Nanay Lolita is only one of thousands upon thousands of women who are experiencing the impact of the pandemic at a greater and more difficult to address degree. The United Nations has stated that the era of the Coronavirus has become a “defining moment for an inclusive and targeted response” for the sector of the community that is among the most physically and economically vulnerable population –  the elderly. During a time when intense pressure and instability are placed on the average individual and even more so on frontliners, society is now put on the spot to address deep-set inequalities in terms of access to social services like health care, as well as the presence of age discrimination and the lack of community participation in planning and decision-making.

Moreover and on a global scale, the COVID-19 pandemic has punctuated the degree to which societies rely on women while simultaneously bringing to light the inequalities sewn into our daily routines, touching on health and other social services, the economy, independence, or involvement in decision-making. According to UN Women, violence against women has intensified since the pandemic with exacerbating factors such as security, health, and financial worries, cramped living  conditions, isolation with abusers, movement restrictions, and deserted public spaces.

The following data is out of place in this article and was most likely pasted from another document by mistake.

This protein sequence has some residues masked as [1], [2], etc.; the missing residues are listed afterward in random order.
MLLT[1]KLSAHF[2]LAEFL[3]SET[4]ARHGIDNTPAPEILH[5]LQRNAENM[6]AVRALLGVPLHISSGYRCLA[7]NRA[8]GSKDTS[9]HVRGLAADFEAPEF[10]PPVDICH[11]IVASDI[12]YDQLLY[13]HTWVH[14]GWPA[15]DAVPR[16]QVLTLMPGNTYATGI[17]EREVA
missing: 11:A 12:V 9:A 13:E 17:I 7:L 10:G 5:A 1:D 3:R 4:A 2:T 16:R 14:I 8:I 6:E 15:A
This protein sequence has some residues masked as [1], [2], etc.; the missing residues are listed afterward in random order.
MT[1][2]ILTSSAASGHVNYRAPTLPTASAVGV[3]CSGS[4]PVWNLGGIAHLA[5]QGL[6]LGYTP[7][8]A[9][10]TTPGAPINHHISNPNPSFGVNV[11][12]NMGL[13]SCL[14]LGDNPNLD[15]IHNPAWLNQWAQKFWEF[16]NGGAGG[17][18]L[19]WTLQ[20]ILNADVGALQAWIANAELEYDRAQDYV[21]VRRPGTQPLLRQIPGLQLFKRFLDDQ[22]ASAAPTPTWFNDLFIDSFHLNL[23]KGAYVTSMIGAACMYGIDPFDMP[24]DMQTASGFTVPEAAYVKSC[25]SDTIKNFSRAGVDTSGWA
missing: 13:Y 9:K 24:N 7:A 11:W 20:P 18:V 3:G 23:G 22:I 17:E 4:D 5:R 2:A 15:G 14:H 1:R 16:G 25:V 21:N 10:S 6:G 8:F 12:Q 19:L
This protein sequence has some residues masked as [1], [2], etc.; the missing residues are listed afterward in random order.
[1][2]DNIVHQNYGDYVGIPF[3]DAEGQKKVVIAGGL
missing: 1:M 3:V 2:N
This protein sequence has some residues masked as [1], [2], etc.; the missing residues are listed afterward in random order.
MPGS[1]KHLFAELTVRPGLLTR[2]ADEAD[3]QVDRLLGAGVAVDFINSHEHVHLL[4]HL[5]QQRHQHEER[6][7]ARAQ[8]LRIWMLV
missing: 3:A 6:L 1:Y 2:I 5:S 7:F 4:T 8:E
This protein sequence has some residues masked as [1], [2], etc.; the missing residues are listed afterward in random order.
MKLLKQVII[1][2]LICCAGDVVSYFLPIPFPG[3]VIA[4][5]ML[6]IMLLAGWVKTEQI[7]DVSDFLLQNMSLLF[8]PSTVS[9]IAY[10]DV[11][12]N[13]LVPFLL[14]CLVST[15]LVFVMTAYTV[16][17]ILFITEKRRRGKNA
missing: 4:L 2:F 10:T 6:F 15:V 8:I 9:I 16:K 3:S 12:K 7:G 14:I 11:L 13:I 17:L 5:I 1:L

Referring to UN Women data from April 2020, a number of countries have recorded a surge of 25 percent in domestic violence reports and emergency calls since social distancing measures were implemented. Women and girls are hit harder by economic shocks. Generally earning less, women are able to save less despite comprising a majority of single-parent households. The pandemic has significantly increased the unpaid care and domestic work of women at home, thus disabling them from taking on or balancing paid work. According to a report from the International Labour Force in Geneva (2018), although not all informal workers are poor, there is definitely a positive relationship between informal employment and poverty; 91% of women in South Asia are informally employed (compared to 87% observed in men across the region).

Nanay Lolita may have come alone for a minimum amount of assistance on the day we were in Barangay Tangos South, Navotas City, but many women across the globe may not even have had this opportunity. CARE, together with its local partners in the Philippines, does not only plan to sustain its humanitarian operations in times of crises, but also to continue to work toward promoting lasting change and innovative solutions in order to support the strengthening of essential service delivery, community resilience, and empowering the most vulnerable, particularly women and girls.

 

*Nanay is a Filipino term that directly translates to mother. 

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Copyright © 2018 Resilience and Innovation Learning Hub
| All rights reserved. Powered by iManila

Copyright © 2018
Resilience and Innovation Learning Hub
| All rights reserved.
Powered by iManila